Landlords received positive news when the Bank of England’s Monetary Policy Committee (MPC) voted unanimously to keep its base rate at the current level of 0.5 per cent.

Buy-to let-landlords - especially those on tracker rate products - have historically faced hikes in mortgage interest rates after base rate increases.

Andrew Turner, Chief Executive at Commercial Trust Limited, said: “This is positive news for landlords.

“There has been much speculation that the Bank of England MPC will increase rates during 2018, due to the growth of inflation and the threat of an overheating economy.

“Indeed, the Bank of England has hinted this will be the case over the coming years.

This is the second consecutive meeting to maintain the current rate, after the MPC increased it by 0.25 per cent in November 2017.

“For many landlords, this was the first mortgage rate rise they had experienced, as the base rate had not increased in a decade,” said Mr Turner.

“But, it should be remembered that current mortgage interest rates remain at historically low levels.”

The announcement gives landlords time to assess their investments and to decide whether or not to take advantage of these low rates by remortgaging, ahead of any future rates changes.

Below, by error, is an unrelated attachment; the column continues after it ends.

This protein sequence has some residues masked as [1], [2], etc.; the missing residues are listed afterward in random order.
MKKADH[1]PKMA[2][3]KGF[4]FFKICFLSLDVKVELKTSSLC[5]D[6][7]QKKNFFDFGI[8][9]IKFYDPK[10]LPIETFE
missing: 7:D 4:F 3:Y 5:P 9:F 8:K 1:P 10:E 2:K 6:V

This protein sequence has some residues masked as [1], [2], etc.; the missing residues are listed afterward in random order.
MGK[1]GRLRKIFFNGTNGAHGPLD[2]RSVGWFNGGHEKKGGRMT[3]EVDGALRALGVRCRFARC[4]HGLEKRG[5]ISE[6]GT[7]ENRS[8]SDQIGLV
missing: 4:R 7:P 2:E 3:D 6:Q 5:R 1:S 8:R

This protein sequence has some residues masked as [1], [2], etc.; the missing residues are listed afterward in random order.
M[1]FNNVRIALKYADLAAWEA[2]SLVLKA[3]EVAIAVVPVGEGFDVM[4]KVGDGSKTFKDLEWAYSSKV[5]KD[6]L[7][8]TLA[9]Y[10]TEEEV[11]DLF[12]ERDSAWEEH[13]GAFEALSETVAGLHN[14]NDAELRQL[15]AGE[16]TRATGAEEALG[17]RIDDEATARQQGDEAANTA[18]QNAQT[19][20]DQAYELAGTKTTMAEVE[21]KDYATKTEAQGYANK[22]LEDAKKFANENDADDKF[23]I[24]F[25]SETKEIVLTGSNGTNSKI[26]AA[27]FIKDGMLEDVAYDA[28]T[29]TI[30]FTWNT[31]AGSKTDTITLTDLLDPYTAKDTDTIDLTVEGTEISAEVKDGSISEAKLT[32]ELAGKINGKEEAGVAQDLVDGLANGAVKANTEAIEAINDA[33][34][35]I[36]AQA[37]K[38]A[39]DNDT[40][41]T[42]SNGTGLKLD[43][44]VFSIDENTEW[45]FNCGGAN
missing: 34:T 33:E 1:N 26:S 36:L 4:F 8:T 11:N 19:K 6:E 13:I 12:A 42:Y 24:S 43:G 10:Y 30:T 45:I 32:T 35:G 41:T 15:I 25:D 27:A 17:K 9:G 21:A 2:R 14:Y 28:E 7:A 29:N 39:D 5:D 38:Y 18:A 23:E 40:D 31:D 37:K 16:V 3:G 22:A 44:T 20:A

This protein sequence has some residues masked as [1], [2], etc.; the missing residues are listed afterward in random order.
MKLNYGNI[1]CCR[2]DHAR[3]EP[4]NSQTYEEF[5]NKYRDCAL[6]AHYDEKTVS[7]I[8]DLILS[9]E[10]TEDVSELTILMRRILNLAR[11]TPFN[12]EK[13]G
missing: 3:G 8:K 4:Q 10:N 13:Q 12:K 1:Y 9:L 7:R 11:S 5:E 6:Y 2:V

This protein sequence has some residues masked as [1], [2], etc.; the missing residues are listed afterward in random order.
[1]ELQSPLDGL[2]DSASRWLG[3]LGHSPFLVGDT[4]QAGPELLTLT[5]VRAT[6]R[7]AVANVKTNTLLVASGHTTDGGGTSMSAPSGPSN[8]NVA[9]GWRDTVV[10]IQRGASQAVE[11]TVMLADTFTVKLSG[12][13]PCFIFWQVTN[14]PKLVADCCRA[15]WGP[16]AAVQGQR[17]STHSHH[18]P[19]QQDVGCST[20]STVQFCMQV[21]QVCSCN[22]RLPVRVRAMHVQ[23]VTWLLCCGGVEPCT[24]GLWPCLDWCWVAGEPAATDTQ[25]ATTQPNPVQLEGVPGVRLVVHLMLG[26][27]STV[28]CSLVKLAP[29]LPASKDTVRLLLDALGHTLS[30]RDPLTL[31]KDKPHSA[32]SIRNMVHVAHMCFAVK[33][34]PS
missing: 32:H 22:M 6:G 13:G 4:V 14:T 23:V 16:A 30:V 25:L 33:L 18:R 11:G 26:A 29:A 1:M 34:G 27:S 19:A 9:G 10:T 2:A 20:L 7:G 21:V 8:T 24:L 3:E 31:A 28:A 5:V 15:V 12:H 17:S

The next two MPC meetings are scheduled for March 22 and May 10.

“There have been many changes in the industry that have added an additional layer of complexity to sourcing a suitable mortgage,” said Mr Turner. “This makes getting a correct picture of the options ever more essential.”

The Bank of England indicated the likelihood of further base rate increases at a gradual pace, with efforts to reduce inflation from the present 3 per cent to 2 per cent, continuing to be an important factor in future decisions.

A spokesperson said: “Any future increases in Bank Rate are expected to be at a gradual pace and to a limited extent.

“The Committee will monitor closely the incoming evidence on the evolving economic outlook, and stands ready to respond to developments as they unfold to ensure a sustainable return of inflation to the 2 per cent target.”